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TORBAY (74) 3rd rate Built as NEPTUNE in 1683 at Deptford.
Rebuilt at Blackwall in 1710 and at Woolwich in 1730.
Renamed TORBAY on 23 Aug. 1750.
Sold in 1784.

  • 1758 Commodore Augustus KEPPEL, he sailed from Cork on 11th. November as Commander in Chief of an expedition against the French settlement of Goree, on the coast of Africa. His squadron consisted of the following ships:- TORBAY (74), Thomas CROWE; NASSAU (70), James TAYLOR; FOUGUEUX (60), Joseph KNIGHT; DUNKIRK (60), Robert DIGBY; LITCHFIELD (50), Matthew BARTON; PRINCE EDWARD (40), William FORTESCUE; the SALTASH sloop, William STIRLING; two bomb-ketches, FIREDRAKE, James ORROCK, and FURNACE, Jonathan FAULKNOR; one fire-ship called the ROMAN EMPEROR, William HEWSOM, and a number of transports with two regiments of troops.
  • The LITCHFIELD and a transport called the SOMERSET were wrecked on the 29th. November and the survivors taken prisoner by the Moors.
  • Mr KEPPEL anchored off Goree on the 24th. December.
  • Letter from the commodore to the Secretary of State
    SIR, - I arrived here with the squadron under my command on the 28th. December past in the evening. The next morning, agreeable to his majesty's instructions, I attacked with the ships the fort and batteries on the island of Goree which were soon reduced to desire permission to capitulate. The governor's demands were to be allowed to march the French troops out of the garrison with the honours of war. His terms I absolutely rejected and began a fresh attack; it was however of very short duration, when the forts, garrison & c. surrendered at discretion to his majesty's squadron.
    Lieutenant-colonel Worge had his troops embarked in the flat-bottomed boats, in good order and readiness, at a proper distance with the transports, to attempt a descent, when it should be found practicable or require.
    Two days after the surrender of the island I ordered it to be delivered up, with the cannon, artillery, stores and provisions & c. found in it, to the officer and troops lieutenant-colonel Worge thought fit to garrison the place with; and the colonel is taking all imaginable pains settle and regulate the garrison in the best manner and as fast as circumstances will admit of.
    The enclosed, Sir, is the state of the island, with the artillery, ammunition and provisions found in the place at the time of its surrender.
  • French, made prisoners of war, three hundred.
  • Blacks in arms. a great number; but I am not well enough informed as yet to say precisely.
  • The loss the enemy sustained as to men, is so very differently stated to me, by those that have been asked, I must defer saying the number until another opportunity.
  • Iron ordnance, of different bores, ninety-three; one brass twelve pounder; iron swivels, mounted on carriages, eleven; brass mortars, mounted on beds, two of thirteen inches, ditto; one of ten inches. In the magazine - powder, one hundred barrels; provisions of all species, for four hundred men, for four months.
  • The SALTASH sloop was ordered into a bay between Point Barnabas and Point Goree to cover the landing of the troops when it should be deemed expedient. At four in the morning of the 28th. the flat-bottomed boats were ordered to receive the troops and were ready to go on shore by nine. Meanwhile the ships of war got ready to bombard the fort. The FIREDRAKE bomb, protected from enemy fire by the PRINCE EDWARD, was ordered to anchor abreast of a small lunette battery en barbet, a little below the citadel to the northward. Capt. SAYER in the NASSAU was ordered to lead the line of battle on the right, and anchor opposite St. Peter's battery of five guns; the DUNKIRK followed her, bringing up abreast of an unfinished battery to the northward; the TORPOINT took the west point battery of five guns, and the west corner of St. Francis's fort with four smaller guns; Capt. KNIGHT in the FOUGUEUX brought up the rear, covering the other bomb on his starboard quarter and firing on the mortar battery.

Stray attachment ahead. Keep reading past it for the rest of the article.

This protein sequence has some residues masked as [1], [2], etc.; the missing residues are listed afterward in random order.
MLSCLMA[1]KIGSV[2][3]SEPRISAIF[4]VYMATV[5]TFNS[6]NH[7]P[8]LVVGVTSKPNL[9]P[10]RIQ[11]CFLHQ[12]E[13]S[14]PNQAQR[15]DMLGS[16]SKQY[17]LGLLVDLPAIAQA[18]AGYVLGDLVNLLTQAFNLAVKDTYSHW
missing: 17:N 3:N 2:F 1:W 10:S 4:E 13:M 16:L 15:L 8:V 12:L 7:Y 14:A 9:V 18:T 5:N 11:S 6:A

A lieutenant, ordered on shore to arrange terms of capitulation, was surprised to be asked "on what terms the surrender was expected?" He replied that the commodore would not listen to any terms other than surrender at discretion and was told "I am still prepared to defend myself, if the French troops are not permitted to march out with the honours of war." Commodore KEPPEL immediately ordered a broadside fired from TORBAY and from every gun in the squadron that was ready. The governor, finding that his soldiers refused to stand any longer to their guns, ordered the regimental colours to be hung over the walls as a signal of surrender.
    The commodore took his prisoners on board, and, leaving a sufficient garrison to secure the conquest, sailed for Senegal on the 27th. January, and returned to England on the 1st. March. For the remainder of the year he served as a private captain in the Channel fleet, commanded by Sir Edward HAWKE. In November 1759 he took part in the defeat of the French armament under the Marquis de Conflans, when the THESEE (74), was sunk by TORBAY'S guns.
  • 1771 Capt. Samuel WALLIS, he was appointed at the beginning of the year as part of the naval precautions in consequence of a threatened rupture with Spain over the Falkland Islands. He continued in this ship until the following year.
  • 1772 Capt. Francis Samuel DRAKE, a guardship at Plymouth.

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